The theme of this week’s Daily Post Photo Challenge is nostalgia, something that we humans often seem fixated on: things were better back in the [insert favourite decade here]!
Now I’m quite a nostalgic person which is not helping my current situation of helping to clear my late grandfather’s house – I’m keeping the daftest of trinkets because they hold some little memory for me. Perhaps I need to be more ruthless with the sorting but it was my childhood home so…
My grandfather was similar in his sentiments for memories. For example, we have so far found every birthday / Christmas card dating back to the late 60s, hundreds of pens which have been dutifully labelled to display the amount he won at bingo with them and of course many photographs.
But the single image I’ve chosen for the challenge shows items from two of the most popular decades for nostalgia buffs: The 40s and 80s. And they serve as a great example of the changes for humankind my grandad saw in his 97 years. I’m sure when he was working on planes during WW2 he never imagined we’d one day have machines powered by the sun or that he’d be video calling people across the globe!
What makes you nostalgic? What do you think future generations will look back on and want to bring back to life in some retro revival? I hope it’s not shell suits…
Image Credits: My own.
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Being a lover of all things vintage, when I saw signs advertising a 1940s themed airshow at the local aeroclub (where I learned to fly a plane), I knew I had to check it out.
It was a rare occasion for them to be hosting an airshow, in fact I believe it’s the only one they’ve ever had, but it seems it was to mark their 25th anniversary.
The highlight for me was the Spitfire – rare in itself, with apparently less than 300 left in the world, this throwback to WW2 looped, twisted and dived to delight the crowds. The noise of the engines was fantastic!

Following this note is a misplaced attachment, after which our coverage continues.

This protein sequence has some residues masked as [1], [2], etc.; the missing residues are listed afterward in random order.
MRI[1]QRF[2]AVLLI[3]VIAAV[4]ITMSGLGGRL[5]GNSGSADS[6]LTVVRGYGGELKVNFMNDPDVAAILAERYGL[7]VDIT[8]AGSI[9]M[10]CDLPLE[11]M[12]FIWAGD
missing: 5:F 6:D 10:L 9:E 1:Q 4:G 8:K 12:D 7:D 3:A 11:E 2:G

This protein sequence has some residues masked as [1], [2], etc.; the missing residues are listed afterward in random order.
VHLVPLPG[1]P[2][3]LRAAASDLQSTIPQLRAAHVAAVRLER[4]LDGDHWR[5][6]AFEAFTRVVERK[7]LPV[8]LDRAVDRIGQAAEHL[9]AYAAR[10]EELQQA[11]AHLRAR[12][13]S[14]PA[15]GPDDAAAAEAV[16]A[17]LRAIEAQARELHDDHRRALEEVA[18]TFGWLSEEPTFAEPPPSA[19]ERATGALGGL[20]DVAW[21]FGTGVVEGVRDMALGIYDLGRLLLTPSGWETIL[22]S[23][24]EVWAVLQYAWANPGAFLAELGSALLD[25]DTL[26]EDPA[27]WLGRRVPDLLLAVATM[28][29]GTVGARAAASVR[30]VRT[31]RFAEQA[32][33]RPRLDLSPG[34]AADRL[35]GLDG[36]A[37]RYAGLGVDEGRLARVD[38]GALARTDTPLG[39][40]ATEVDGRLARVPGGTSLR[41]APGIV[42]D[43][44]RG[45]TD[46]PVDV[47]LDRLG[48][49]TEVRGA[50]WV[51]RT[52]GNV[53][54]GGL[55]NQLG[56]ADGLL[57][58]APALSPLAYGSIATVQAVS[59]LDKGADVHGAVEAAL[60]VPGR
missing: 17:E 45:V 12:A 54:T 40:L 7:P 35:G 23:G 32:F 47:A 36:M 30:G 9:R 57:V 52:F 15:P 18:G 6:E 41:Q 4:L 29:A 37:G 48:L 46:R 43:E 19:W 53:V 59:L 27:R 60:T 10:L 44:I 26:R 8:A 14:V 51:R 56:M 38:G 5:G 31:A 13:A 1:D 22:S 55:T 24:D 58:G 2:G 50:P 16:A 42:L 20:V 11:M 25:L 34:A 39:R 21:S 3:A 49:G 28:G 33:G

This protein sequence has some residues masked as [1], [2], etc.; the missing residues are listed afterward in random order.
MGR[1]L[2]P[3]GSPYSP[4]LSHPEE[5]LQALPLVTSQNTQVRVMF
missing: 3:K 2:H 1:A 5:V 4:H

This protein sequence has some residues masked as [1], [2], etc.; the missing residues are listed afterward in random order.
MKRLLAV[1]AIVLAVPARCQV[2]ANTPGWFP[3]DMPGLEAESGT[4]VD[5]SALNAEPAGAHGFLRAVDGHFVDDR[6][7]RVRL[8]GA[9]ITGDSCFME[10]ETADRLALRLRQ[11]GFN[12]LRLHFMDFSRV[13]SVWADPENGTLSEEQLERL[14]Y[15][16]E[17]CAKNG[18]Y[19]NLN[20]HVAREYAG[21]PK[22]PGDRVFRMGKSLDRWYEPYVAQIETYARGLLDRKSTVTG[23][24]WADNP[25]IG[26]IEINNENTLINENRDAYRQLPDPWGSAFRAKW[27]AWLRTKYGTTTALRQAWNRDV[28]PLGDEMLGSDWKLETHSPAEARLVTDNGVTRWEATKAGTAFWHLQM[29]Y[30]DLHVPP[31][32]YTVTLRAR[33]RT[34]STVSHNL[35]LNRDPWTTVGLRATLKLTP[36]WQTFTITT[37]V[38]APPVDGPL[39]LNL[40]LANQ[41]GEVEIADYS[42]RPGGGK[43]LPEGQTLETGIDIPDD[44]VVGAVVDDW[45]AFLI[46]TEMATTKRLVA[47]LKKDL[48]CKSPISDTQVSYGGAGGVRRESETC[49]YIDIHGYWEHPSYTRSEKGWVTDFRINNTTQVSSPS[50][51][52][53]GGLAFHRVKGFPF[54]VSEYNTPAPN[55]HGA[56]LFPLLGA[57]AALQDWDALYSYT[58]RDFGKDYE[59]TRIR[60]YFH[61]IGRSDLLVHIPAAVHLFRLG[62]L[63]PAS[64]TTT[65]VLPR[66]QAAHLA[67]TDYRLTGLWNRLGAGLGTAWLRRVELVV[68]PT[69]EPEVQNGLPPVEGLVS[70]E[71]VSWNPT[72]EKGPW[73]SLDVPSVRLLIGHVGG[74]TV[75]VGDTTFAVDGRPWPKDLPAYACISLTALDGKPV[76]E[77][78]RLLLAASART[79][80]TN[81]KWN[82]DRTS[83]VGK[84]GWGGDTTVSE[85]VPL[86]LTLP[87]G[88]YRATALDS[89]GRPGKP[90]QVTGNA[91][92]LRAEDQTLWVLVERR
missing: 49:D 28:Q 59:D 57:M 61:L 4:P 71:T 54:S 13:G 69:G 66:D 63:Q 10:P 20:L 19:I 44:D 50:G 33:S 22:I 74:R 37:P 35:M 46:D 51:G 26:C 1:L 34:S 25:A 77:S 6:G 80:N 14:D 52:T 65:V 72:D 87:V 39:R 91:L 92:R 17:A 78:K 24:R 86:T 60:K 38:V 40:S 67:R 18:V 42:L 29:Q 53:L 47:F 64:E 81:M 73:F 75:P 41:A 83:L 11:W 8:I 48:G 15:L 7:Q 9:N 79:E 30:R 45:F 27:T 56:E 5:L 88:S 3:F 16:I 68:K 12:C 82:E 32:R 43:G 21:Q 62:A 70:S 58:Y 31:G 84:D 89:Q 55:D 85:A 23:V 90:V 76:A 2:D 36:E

It wasn’t only vintage aircraft on show: tractors, tanks, cars and motorbikes, some dating back to the 1920s, also put in an appearance. There was even a collection of beautifully crafted model planes.
This week’s Daily Post Photo Challenge has the theme of FUN.
Of course this can mean a variety of things depending on the individual: some find fun from binge watching their favourite shows, or from collecting all manner of paraphernalia and displaying it on shelves, whilst others would be overflowing with ennui with anything less than scaling a skyscraper, having only their selfie stick to keep their balance!
However, I’m sure most would agree that when the word FUN is mentioned, one thought that often springs to mind is of a fair. I do love the thrill of a roller-coaster and the atmosphere of a funfair but I’ve always had a fascination of abandoned theme parks, wanting to capture what it’s like after all the colours, sounds and smells have left the fairground.
Or so they say. Meaning they’d be no use in this week’s Daily Post Photo Challenge that has taken the theme of staring towards the heavens. Which is probably not a bad thing in a week when a large proportion of the globe have their heads down, glued to phones in pursuit of virtual pocket monsters!
We travelled into Hull last weekend and took a walk around the marina area – not an easy task when the wind is blasting down the Humber but it gave me an opportunity to capture the Deep (the world’s only submarium) from beneath its iconic ‘nose’ which is covered in hundreds of glass and mirrored tiles.
Everyone loves a blossom tree: their puff-ball blooms are undeniably beautiful, they show off to the world, knowing they’re pretty, fresh and full of life. Even as they fall, they carpet the ground in ‘pink snow’, shedding their petals in a ‘Festival of Spring’ ticker-tape parade.
I was lucky enough to grow up in an area where the streets are lined with cherry blossoms – even the major roads are temporarily turned into a huge display of giant candy-floss every May and it’s an amazing sight.
However, with the warmer (and wetter) weather, there’s another growth spurt going on, one that is often overlooked and if noticed, probably considered a nuisance.
The humble dandelion is regarded by most as a weed, spreading itself indiscriminately whether it be in fields, flower beds or flagstones. But look closely at a dandelion ‘clock’ and you’ll discover a marvel of natural ‘engineering’, the seeds ready to disperse thanks to their own little transport system.
We might have spectacular mountain ranges and ancient woodlands, coral reefs and creatures great and small, but take time to remember Earth’s underdogs -they’re often just as stunning!
This is my entry for the Daily Post Photo Challenge: Earth. Check out other entries via the link!
Image credits: All my own, so please be sweet and ask before sharing. 🙂
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